Fashion Week & New Modeling Legislation.

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Fashion Week & New Modeling Legislation.

As New York Fashion Week draws to a close, we can look back on the spectacles, the crises and the clothes that entertained and inspired us for so many days.  But, it is also worth reflecting on the models who wore those clothes and participated in the spectacles. The fashion industry has a near obsession with youth, and the models not only look young, they are often minors.  How are these children faring in the concrete jungle?  Are they being taken care of?  One New York Congresswoman is fighting to make sure they have basic protections.

Representative Grace Meng (D-NY) has introduced legislation that would extend federal workplace safety regulations to models and other young performing professionals.

“It’s Fashion Week again in New York City and I’m continuing to push my bill that would create federal protections for children who work as models and actors,” said Rep. Meng, adding that, “it is critical that kids in the modeling and entertainment industries are adequately protected.”

Currently, there is a patchwork of state laws that provide some protections, but not consistent national standards.  Meng’s bill would proscribe a federal floor in four key areas.

First, it would establish a maximum number of hours a child can work, based on age.  Too often these young models are subjected to grueling hours that are a hardship for adults, and completely unacceptable for children.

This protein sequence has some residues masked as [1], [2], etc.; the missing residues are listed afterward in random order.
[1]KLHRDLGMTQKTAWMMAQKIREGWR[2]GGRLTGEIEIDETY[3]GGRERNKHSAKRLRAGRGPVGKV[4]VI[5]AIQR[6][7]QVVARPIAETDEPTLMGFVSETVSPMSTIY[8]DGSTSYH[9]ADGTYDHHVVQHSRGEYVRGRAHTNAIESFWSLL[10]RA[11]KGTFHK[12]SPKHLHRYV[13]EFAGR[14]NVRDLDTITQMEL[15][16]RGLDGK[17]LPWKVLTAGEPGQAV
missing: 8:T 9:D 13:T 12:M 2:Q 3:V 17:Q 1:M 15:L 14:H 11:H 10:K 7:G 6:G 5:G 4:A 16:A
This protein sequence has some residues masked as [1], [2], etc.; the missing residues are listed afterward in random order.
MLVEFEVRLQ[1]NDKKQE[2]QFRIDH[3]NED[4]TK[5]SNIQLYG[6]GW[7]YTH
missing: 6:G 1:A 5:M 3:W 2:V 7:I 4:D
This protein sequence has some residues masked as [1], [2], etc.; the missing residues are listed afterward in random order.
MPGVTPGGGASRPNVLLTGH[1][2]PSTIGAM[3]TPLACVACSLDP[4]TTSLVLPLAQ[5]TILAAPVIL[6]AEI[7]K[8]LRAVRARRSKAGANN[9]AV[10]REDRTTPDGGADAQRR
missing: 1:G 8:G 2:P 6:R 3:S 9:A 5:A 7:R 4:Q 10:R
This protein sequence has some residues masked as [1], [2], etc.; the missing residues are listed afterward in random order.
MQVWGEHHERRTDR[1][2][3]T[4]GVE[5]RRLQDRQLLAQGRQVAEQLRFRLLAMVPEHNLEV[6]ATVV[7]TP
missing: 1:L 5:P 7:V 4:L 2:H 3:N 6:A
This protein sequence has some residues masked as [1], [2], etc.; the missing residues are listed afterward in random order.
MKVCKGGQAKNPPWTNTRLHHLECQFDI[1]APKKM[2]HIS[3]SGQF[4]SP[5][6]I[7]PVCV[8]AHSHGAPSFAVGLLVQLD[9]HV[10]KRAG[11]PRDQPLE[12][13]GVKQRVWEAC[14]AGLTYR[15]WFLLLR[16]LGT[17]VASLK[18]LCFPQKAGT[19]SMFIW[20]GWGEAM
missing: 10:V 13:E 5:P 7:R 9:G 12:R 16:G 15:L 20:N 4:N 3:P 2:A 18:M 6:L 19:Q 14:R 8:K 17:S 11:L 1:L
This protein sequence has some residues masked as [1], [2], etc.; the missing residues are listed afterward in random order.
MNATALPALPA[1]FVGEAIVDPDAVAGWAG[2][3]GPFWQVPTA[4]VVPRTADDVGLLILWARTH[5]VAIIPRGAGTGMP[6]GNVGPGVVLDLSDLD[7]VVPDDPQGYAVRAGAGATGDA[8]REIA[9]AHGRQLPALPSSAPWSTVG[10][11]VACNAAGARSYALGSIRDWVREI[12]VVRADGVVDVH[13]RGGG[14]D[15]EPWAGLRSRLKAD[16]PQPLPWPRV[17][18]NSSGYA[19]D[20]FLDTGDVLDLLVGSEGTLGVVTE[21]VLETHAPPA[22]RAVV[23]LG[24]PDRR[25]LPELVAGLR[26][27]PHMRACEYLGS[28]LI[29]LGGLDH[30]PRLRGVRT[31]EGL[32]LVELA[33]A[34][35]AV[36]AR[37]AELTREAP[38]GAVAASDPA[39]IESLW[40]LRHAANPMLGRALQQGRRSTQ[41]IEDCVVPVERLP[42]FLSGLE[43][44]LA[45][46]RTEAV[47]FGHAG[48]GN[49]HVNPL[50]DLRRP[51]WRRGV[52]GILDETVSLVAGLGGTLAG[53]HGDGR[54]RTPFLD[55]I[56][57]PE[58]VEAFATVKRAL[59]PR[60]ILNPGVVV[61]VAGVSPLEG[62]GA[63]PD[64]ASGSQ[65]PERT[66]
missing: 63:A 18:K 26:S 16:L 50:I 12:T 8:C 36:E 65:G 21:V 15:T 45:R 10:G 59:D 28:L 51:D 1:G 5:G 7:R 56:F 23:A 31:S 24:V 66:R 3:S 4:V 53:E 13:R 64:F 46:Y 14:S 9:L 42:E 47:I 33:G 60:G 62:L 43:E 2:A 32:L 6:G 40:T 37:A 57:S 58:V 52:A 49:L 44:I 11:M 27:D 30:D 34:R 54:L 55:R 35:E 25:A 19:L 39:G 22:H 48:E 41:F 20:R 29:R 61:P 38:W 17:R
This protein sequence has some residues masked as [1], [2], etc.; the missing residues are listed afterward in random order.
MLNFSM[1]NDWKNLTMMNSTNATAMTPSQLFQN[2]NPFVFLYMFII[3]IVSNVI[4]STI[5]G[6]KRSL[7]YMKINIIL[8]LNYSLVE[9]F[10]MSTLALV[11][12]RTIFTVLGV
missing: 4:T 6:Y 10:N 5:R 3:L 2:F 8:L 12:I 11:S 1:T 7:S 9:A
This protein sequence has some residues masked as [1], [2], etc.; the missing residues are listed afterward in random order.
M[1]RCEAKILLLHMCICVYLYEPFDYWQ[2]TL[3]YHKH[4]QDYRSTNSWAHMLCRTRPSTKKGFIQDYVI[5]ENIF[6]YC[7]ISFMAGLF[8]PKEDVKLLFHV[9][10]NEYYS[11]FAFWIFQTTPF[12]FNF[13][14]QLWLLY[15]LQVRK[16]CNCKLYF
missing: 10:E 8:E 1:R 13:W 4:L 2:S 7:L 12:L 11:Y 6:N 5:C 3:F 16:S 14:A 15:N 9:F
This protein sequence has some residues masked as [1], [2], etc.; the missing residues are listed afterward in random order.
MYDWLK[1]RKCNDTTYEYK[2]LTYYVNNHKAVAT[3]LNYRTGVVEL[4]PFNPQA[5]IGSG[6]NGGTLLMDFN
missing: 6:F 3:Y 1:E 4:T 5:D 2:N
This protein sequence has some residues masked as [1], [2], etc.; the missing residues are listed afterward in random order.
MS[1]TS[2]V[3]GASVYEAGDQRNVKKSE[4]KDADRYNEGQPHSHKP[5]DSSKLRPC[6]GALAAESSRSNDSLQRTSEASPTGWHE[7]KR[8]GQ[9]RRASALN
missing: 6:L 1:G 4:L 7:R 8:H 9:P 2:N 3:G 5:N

Second, the bill would require monetary compensation as wages.  It is a common industry practice to pay models in trade, i.e., clothes and bags that perhaps they modeled.  This is not a great financial deal for adult models, but for minors, it is particularly onerous.  After all, how many $5000 bags does a child need?  The last time I checked, college tuition could be paid with a credit card, not with an It Bag.

Third, to protect children from unscrupulous parents or guardians, the legislation would require 15% of the child’s earnings to be placed in a trust which he or she could access upon reaching the age of majority, 18.

And finally, the bill tackles the sometimes seedy side of the modeling business: sexual harassment.  The bill would create a private right action for minors enabling them to sue their employers in the event of sexual harassment.

Congress currently has many critical issues to consider before the election.  While this legislation has been referred to the House Committee on Education and the Workforce, no action has been taken.  However, our national fixation on youth is not going to change anytime soon, despite the efforts of some in Hollywood.  The dangers of exploiting children will continue to persist.  Congress needs to look at this timely bill which would have a real impact on children throughout the country and perhaps set an example and a standard for the thousands of child models around the world.

This Article is a guest post by Hilary Jochmans.